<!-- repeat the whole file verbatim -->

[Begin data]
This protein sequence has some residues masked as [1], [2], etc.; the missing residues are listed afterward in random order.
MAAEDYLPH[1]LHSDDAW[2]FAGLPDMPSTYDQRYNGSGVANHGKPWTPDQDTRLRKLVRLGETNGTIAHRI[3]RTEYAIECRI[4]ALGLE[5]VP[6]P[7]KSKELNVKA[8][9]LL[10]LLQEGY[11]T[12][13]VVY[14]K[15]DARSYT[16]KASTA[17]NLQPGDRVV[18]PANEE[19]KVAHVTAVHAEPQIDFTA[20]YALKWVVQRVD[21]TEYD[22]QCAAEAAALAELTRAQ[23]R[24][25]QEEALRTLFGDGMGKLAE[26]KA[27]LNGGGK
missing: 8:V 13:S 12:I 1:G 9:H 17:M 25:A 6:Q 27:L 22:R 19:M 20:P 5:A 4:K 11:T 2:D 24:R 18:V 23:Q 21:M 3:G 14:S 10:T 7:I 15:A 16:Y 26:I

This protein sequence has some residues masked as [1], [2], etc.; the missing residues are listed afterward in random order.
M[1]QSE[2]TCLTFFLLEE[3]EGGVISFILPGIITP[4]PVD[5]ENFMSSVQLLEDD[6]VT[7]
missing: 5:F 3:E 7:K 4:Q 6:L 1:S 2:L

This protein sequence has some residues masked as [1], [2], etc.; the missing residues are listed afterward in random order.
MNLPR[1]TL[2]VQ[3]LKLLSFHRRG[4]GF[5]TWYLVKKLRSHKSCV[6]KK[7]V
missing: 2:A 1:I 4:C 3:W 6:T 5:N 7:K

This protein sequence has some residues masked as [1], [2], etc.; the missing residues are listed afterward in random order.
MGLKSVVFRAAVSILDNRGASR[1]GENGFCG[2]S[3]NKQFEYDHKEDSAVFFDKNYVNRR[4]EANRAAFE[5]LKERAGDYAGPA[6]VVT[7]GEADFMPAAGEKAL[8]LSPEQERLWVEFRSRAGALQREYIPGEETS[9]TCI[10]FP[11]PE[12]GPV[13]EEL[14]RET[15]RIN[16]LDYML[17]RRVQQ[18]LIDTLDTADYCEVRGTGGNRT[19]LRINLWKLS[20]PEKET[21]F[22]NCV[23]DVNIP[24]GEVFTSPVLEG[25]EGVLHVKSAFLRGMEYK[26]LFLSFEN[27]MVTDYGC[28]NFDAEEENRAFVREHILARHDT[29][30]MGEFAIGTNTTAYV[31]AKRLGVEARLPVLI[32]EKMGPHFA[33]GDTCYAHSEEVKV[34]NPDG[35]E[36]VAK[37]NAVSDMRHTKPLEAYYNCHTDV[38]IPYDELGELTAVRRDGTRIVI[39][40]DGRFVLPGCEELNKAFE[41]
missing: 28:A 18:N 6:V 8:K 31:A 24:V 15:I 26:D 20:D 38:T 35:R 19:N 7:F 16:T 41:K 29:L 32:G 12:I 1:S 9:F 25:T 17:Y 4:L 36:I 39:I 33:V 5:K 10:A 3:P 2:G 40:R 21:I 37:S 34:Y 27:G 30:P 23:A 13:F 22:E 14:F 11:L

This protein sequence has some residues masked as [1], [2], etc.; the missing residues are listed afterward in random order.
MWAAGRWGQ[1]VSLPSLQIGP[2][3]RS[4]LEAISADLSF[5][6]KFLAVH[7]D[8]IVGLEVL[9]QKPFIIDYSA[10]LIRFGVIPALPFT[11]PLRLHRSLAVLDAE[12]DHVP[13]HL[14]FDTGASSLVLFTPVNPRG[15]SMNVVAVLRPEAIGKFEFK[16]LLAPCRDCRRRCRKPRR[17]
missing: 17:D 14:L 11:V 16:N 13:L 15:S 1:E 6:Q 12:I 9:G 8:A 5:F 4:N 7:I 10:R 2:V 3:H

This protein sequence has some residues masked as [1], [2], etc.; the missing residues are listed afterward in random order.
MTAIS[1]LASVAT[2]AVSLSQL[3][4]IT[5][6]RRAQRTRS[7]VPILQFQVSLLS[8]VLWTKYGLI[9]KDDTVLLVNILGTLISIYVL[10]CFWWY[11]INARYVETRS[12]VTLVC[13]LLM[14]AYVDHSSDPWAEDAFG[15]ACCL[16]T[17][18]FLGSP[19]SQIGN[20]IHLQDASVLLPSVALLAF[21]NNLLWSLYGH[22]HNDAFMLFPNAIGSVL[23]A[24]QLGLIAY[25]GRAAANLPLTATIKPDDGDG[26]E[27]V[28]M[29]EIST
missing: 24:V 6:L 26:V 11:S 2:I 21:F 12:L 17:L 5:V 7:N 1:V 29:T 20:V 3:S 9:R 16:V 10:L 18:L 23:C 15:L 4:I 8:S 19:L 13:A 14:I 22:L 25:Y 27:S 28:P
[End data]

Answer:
This protein sequence has some residues masked as [1], [2], etc.; the missing residues are listed afterward in random order.
MAAEDYLPH[1]LHSDDAW[2]FAGLPDMPSTYDQRYNGSGVANHGKPWTPDQDTRLRKLVRLGETNGTIAHRI[3]RTEYAIECRI[4]ALGLE[5]VP[6]P[7]KSKELNVKA[8][9]LL[10]LLQEGY[11]T[12][13]VVY[14]K[15]DARSYT[16]KASTA[17]NLQPGDRVV[18]PANEE[19]KVAHVTAVHAEPQIDFTA[20]YALKWVVQRVD[21]TEYD[22]QCAAEAAALAELTRAQ[23]R[24][25]QEEALRTLFGDGMGKLAE[26]KA[27]LNGGGK
missing: 8:V 13:S 12:I 1:G 9:H 17:M 25:A 6:Q 27:L 22:R 19:M 20:P 5:A 4:K 11:T 2:D 24:R 18:V 23:Q 21:M 3:G 14:S 10:T 7:I 15:A 16:Y 26:I

This protein sequence has some residues masked as [1], [2], etc.; the missing residues are listed afterward in random order.
M[1]QSE[2]TCLTFFLLEE[3]EGGVISFILPGIITP[4]PVD[5]ENFMSSVQLLEDD[6]VT[7]
missing: 5:F 3:E 7:K 4:Q 6:L 1:S 2:L

This protein sequence has some residues masked as [1], [2], etc.; the missing residues are listed afterward in random order.
MNLPR[1]TL[2]VQ[3]LKLLSFHRRG[4]GF[5]TWYLVKKLRSHKSCV[6]KK[7]V
missing: 2:A 1:I 4:C 3:W 6:T 5:N 7:K

This protein sequence has some residues masked as [1], [2], etc.; the missing residues are listed afterward in random order.
MGLKSVVFRAAVSILDNRGASR[1]GENGFCG[2]S[3]NKQFEYDHKEDSAVFFDKNYVNRR[4]EANRAAFE[5]LKERAGDYAGPA[6]VVT[7]GEADFMPAAGEKAL[8]LSPEQERLWVEFRSRAGALQREYIPGEETS[9]TCI[10]FP[11]PE[12]GPV[13]EEL[14]RET[15]RIN[16]LDYML[17]RRVQQ[18]LIDTLDTADYCEVRGTGGNRT[19]LRINLWKLS[20]PEKET[21]F[22]NCV[23]DVNIP[24]GEVFTSPVLEG[25]EGVLHVKSAFLRGMEYK[26]LFLSFEN[27]MVTDYGC[28]NFDAEEENRAFVREHILARHDT[29][30]MGEFAIGTNTTAYV[31]AKRLGVEARLPVLI[32]EKMGPHFA[33]GDTCYAHSEEVKV[34]NPDG[35]E[36]VAK[37]NAVSDMRHTKPLEAYYNCHTDV[38]IPYDELGELTAVRRDGTRIVI[39][40]DGRFVLPGCEELNKAFE[41]
missing: 28:A 18:N 6:V 8:K 31:A 24:V 15:I 26:D 20:D 38:T 35:R 19:N 7:F 16:T 41:K 29:L 32:G 12:I 1:S 9:F 25:T 17:Y 4:L 36:I 39:I 33:V 5:K 10:A 3:P 2:G 40:R 21:I 37:S 34:Y 27:G 30:P 23:A 13:F 22:E 14:F 11:L

This protein sequence has some residues masked as [1], [2], etc.; the missing residues are listed afterward in random order.
MWAAGRWGQ[1]VSLPSLQIGP[2][3]RS[4]LEAISADLSF[5][6]KFLAVH[7]D[8]IVGLEVL[9]QKPFIIDYSA[10]LIRFGVIPALPFT[11]PLRLHRSLAVLDAE[12]DHVP[13]HL[14]FDTGASSLVLFTPVNPRG[15]SMNVVAVLRPEAIGKFEFK[16]LLAPCRDCRRRCRKPRR[17]
missing: 17:D 14:L 11:V 16:N 13:L 15:S 1:E 6:Q 12:I 9:G 8:A 5:F 4:N 7:I 10:R 2:V 3:H

This protein sequence has some residues masked as [1], [2], etc.; the missing residues are listed afterward in random order.
MTAIS[1]LASVAT[2]AVSLSQL[3][4]IT[5][6]RRAQRTRS[7]VPILQFQVSLLS[8]VLWTKYGLI[9]KDDTVLLVNILGTLISIYVL[10]CFWWY[11]INARYVETRS[12]VTLVC[13]LLM[14]AYVDHSSDPWAEDAFG[15]ACCL[16]T[17][18]FLGSP[19]SQIGN[20]IHLQDASVLLPSVALLAF[21]NNLLWSLYGH[22]HNDAFMLFPNAIGSVL[23]A[24]QLGLIAY[25]GRAAANLPLTATIKPDDGDG[26]E[27]V[28]M[29]EIST
missing: 24:V 6:L 26:V 11:S 2:I 21:F 12:L 17:L 5:V 7:N 1:V 29:T 20:V 3:S 9:R 16:V 10:L 18:L 23:C 15:L 4:I 8:S 19:L 13:A 14:I 22:L 25:Y 27:S 28:P